The examples above may not sounds fair, but they're real. You're going to be interviewed by real people, with real faults and real biases. You need to present a professional but neutral image to them, in every way.
Good Things Managers Say When You Interview Well
The career world isn't all cut-throat, though. Just as managers share the bad stuff, they also talk glowingly about the good qualities candidates display. Read on for ideas of what pleases them:
"He had a great smile - he looks like he can get along with anyone!" Your personality shines through; they want to work with you! A sincere smile can make the difference in being the final candidate. Smiles look good on everyone - never forget that little accessory when you interview!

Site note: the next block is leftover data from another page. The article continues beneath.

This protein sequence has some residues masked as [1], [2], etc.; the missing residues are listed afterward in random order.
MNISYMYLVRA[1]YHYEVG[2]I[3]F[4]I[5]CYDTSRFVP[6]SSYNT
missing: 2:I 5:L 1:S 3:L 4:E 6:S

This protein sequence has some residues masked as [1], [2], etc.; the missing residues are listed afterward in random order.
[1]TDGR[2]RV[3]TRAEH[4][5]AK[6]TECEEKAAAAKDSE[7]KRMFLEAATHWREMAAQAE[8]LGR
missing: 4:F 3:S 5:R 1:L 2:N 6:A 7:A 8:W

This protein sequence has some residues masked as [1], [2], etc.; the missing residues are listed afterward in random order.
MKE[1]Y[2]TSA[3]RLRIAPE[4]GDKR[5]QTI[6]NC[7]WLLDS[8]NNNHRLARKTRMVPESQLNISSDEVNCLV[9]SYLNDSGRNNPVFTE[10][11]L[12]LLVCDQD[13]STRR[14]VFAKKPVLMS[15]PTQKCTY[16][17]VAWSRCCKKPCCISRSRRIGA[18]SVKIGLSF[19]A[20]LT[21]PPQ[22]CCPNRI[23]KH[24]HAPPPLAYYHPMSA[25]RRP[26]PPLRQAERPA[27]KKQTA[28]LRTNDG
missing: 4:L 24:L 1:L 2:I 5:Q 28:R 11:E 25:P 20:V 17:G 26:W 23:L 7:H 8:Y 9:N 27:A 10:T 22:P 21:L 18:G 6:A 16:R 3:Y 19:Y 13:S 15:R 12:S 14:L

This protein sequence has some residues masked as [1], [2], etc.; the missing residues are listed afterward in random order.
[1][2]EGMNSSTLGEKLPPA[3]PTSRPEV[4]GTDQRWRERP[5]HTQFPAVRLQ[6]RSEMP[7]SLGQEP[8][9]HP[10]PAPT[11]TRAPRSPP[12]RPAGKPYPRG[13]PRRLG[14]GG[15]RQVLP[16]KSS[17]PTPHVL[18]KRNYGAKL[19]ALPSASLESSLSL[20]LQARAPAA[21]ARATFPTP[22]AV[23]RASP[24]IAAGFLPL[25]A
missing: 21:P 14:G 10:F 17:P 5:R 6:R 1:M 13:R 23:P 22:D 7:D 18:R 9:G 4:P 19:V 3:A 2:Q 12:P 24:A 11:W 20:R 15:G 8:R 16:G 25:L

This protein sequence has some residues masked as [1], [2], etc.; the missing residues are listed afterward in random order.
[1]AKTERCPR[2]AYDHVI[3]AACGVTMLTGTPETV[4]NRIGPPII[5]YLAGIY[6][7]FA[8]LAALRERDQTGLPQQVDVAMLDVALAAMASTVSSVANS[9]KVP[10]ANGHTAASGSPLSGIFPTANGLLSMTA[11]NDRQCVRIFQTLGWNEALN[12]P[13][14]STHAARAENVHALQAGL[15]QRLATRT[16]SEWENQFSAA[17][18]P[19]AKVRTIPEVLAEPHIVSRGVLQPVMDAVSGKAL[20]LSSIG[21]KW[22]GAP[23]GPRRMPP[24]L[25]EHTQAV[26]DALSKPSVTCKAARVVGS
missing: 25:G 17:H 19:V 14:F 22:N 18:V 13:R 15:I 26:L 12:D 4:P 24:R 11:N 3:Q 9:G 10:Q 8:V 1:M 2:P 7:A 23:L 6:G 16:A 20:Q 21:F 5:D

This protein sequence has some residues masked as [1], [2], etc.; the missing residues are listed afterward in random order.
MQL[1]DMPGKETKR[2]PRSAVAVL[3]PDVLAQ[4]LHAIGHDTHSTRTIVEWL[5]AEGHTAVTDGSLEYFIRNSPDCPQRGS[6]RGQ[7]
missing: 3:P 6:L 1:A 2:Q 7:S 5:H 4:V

"She really knows her stuff - she answered every single question with good examples; I want her on my team." You paid attention to the experience they were probing for and you gave them solid experiential examples of your work. Good job!
"Did you notice how she looked at each one of us, every time she answered? I like that." They may not recognize why this impressed them, but they know it made an impact. That's because you engaged each panelist as a separate individual. Even if they weren't participating, you brought them into the moment. People like to be noticed, and you did it well.
"I like the way he pointed out how he can do the XYZ job here, too. He's flexible; we can plug him into almost any department." You showed them you can do more than just the job for which you're interviewing. No workplace or position operates in a void; by demonstrating your overall usefulness, you'll show them the value you bring.